Photo by Kelly Sullivan/ Peninsula Clarion Whitney Owens sells a copy of Winston's Friendship Journey at her book signing Saturday, May 9. 2015, at King's Treasures in Kenai, Alaska.

Photo by Kelly Sullivan/ Peninsula Clarion Whitney Owens sells a copy of Winston's Friendship Journey at her book signing Saturday, May 9. 2015, at King's Treasures in Kenai, Alaska.

Self-publishing as a student

  • By Kelly Sullivan
  • Sunday, May 10, 2015 9:02pm
  • NewsSchools

At 11-years-old, Whitney Owens has self-published her first book. The home school student authored and illustrated ‘Winston’s Friendship Journey’, which is available on Kindle, and at King’s Treasures Christian Bookstore in Kenai.

At her book signing Saturday, 65 copies went into the hands of friends, family and customers. Each copy costs $9.

“Its kind of been one of my dreams,” Whitney Owens said.

Whitney Owens came up with the plot line last year, after a visit to a friend’s farm. She saw a variety of livestock and the birth of a baby goat, which she photographed, she said. In the book, Wintson, a young goat, goes in search of a friend. He meets a chatty goose named Sampson and two donkeys named Bogart and Barry, but does not find a good fit until he meets Zoe, a fellow goat.

Zoe is calmer and more attentive, which Whitney Owens said she believes are good qualities she looks for in her own friends.

“I was trying to teach that friendship is really important even to animals,” Whitney Owens said.

Whitney Owens received creative inspiration from friends and family while writing the story. She said her favorite part of the entire process was picking the names. Her parents assisted in coming up with unique aliases for each animal.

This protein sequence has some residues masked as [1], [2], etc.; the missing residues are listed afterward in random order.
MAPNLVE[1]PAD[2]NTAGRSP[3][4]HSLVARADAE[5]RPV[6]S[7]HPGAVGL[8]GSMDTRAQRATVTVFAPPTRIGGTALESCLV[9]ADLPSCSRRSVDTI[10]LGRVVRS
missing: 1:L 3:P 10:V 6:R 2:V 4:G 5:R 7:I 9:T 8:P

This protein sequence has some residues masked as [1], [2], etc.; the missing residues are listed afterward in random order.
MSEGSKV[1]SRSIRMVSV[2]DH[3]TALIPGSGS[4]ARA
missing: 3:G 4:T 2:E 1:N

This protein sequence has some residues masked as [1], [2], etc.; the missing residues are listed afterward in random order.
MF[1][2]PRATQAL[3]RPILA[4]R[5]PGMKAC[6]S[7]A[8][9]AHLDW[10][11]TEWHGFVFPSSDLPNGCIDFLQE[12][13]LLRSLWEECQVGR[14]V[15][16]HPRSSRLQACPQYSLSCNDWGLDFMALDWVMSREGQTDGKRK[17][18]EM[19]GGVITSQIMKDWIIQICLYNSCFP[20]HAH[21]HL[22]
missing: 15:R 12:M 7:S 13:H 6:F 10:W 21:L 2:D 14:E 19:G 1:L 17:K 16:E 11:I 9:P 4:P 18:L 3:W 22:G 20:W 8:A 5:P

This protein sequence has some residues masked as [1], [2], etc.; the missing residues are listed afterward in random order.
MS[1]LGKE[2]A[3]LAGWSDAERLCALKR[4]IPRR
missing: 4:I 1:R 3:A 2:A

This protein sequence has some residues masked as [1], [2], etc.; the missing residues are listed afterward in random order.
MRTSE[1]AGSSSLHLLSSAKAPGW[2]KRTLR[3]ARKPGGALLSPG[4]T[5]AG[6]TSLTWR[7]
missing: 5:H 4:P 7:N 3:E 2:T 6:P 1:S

Sherry Collins, a close friend, roused a passion for painting in Whitney Owen’s. She said she could not have completed the artwork that accompanied the story without Collin’s teaching and encouragement. It took a full year to write, illustrate and publish the piece, Whitney Owen’s said. Once she started contacting publishers about circulating the story, she realized that was not a route she wanted to go.

“They wanted to do so many changes to my book,” Whitney Owens said. “It would have felt like my book anymore so I decided to self publish.”

Her mother Simone Owens, said she wanted her daughter to complete the process on her own. It is a excellent teaching tool for kids, she said

“For me the best part about the project is that its not instant gratification,” Simone Owens said. “It took her a year to finish and the perseverance it took was so impressive.”

Whitney Owens took tutorials online that walked her through self-publishing step by step. She said she did not at any point want to abandon the project.

In fact, next fall Whitney Owens plans to finish a second book about an Alaskan mosquito that gets sprayed by bug spray. She said she has had many neighbors and community members in support of her book.

Kathy Williams, a family friend said Whitney Owens’ accomplishment was inspiring to the community.

“She is an amazing little girl,” Williams said.


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